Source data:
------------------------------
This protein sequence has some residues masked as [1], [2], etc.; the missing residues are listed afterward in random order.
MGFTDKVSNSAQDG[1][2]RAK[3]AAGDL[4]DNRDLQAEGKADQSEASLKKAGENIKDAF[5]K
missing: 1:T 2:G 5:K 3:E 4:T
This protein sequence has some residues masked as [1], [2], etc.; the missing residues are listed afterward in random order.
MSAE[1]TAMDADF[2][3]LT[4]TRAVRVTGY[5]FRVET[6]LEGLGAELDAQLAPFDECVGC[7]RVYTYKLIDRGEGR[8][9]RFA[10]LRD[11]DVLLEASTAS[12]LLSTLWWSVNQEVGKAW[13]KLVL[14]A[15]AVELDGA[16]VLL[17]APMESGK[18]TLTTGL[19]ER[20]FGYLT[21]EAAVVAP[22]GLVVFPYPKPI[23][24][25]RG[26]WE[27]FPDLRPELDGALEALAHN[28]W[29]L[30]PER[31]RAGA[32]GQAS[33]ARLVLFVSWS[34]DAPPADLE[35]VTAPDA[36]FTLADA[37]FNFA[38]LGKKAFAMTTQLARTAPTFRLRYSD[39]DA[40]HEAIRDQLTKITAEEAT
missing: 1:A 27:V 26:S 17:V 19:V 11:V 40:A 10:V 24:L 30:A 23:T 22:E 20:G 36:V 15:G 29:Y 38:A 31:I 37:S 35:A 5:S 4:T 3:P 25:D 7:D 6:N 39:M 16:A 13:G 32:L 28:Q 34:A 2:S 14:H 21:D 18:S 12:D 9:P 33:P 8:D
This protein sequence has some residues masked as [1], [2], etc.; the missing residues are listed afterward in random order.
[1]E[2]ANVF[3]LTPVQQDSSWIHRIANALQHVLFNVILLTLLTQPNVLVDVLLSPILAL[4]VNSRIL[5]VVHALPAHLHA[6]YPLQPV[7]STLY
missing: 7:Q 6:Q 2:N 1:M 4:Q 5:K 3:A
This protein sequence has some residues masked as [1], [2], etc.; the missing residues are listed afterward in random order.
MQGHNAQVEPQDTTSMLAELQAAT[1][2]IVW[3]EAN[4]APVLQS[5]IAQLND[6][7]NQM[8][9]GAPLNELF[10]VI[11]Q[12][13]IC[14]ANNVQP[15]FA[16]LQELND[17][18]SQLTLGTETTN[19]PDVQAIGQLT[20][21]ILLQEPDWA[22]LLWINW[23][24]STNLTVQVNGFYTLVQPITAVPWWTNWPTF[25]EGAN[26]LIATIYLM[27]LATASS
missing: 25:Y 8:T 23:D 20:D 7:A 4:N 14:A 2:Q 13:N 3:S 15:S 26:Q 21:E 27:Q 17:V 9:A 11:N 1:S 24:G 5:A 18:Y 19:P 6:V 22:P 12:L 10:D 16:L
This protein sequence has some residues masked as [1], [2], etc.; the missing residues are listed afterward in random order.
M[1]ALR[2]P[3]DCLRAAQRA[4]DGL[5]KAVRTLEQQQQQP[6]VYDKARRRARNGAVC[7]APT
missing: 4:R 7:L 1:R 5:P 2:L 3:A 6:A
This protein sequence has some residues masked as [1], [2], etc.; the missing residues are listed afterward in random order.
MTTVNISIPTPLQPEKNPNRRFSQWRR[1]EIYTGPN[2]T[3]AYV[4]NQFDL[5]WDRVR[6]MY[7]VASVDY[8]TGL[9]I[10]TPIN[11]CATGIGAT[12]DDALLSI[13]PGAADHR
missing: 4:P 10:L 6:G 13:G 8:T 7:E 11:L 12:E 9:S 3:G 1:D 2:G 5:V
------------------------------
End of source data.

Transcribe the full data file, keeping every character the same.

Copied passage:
This protein sequence has some residues masked as [1], [2], etc.; the missing residues are listed afterward in random order.
MGFTDKVSNSAQDG[1][2]RAK[3]AAGDL[4]DNRDLQAEGKADQSEASLKKAGENIKDAF[5]K
missing: 1:T 2:G 5:K 3:E 4:T
This protein sequence has some residues masked as [1], [2], etc.; the missing residues are listed afterward in random order.
MSAE[1]TAMDADF[2][3]LT[4]TRAVRVTGY[5]FRVET[6]LEGLGAELDAQLAPFDECVGC[7]RVYTYKLIDRGEGR[8][9]RFA[10]LRD[11]DVLLEASTAS[12]LLSTLWWSVNQEVGKAW[13]KLVL[14]A[15]AVELDGA[16]VLL[17]APMESGK[18]TLTTGL[19]ER[20]FGYLT[21]EAAVVAP[22]GLVVFPYPKPI[23][24][25]RG[26]WE[27]FPDLRPELDGALEALAHN[28]W[29]L[30]PER[31]RAGA[32]GQAS[33]ARLVLFVSWS[34]DAPPADLE[35]VTAPDA[36]FTLADA[37]FNFA[38]LGKKAFAMTTQLARTAPTFRLRYSD[39]DA[40]HEAIRDQLTKITAEEAT
missing: 1:A 27:V 26:S 17:V 19:V 11:V 40:A 10:V 24:L 30:A 23:T 22:E 20:G 36:V 15:G 29:Y 38:A 31:I 37:S 35:A 5:S 4:T 3:P 25:D 7:D 6:N 39:M 16:A 13:G 32:L 28:Q 34:A 2:S 14:H 21:D 18:S 12:D 9:P 33:P 8:D
This protein sequence has some residues masked as [1], [2], etc.; the missing residues are listed afterward in random order.
[1]E[2]ANVF[3]LTPVQQDSSWIHRIANALQHVLFNVILLTLLTQPNVLVDVLLSPILAL[4]VNSRIL[5]VVHALPAHLHA[6]YPLQPV[7]STLY
missing: 7:Q 6:Q 2:N 1:M 4:Q 5:K 3:A
This protein sequence has some residues masked as [1], [2], etc.; the missing residues are listed afterward in random order.
MQGHNAQVEPQDTTSMLAELQAAT[1][2]IVW[3]EAN[4]APVLQS[5]IAQLND[6][7]NQM[8][9]GAPLNELF[10]VI[11]Q[12][13]IC[14]ANNVQP[15]FA[16]LQELND[17][18]SQLTLGTETTN[19]PDVQAIGQLT[20][21]ILLQEPDWA[22]LLWINW[23][24]STNLTVQVNGFYTLVQPITAVPWWTNWPTF[25]EGAN[26]LIATIYLM[27]LATASS
missing: 25:Y 8:T 23:D 20:D 7:A 4:N 14:A 2:Q 13:N 3:S 15:S 26:Q 21:E 27:Q 17:V 9:A 11:N 1:S 24:G 5:A 18:Y 19:P 6:V 22:P 12:L 10:D 16:L
This protein sequence has some residues masked as [1], [2], etc.; the missing residues are listed afterward in random order.
M[1]ALR[2]P[3]DCLRAAQRA[4]DGL[5]KAVRTLEQQQQQP[6]VYDKARRRARNGAVC[7]APT
missing: 4:R 7:L 1:R 5:P 2:L 3:A 6:A
This protein sequence has some residues masked as [1], [2], etc.; the missing residues are listed afterward in random order.
MTTVNISIPTPLQPEKNPNRRFSQWRR[1]EIYTGPN[2]T[3]AYV[4]NQFDL[5]WDRVR[6]MY[7]VASVDY[8]TGL[9]I[10]TPIN[11]CATGIGAT[12]DDALLSI[13]PGAADHR
missing: 4:P 10:L 6:G 13:G 8:T 7:E 11:L 12:E 9:S 3:G 1:D 2:G 5:V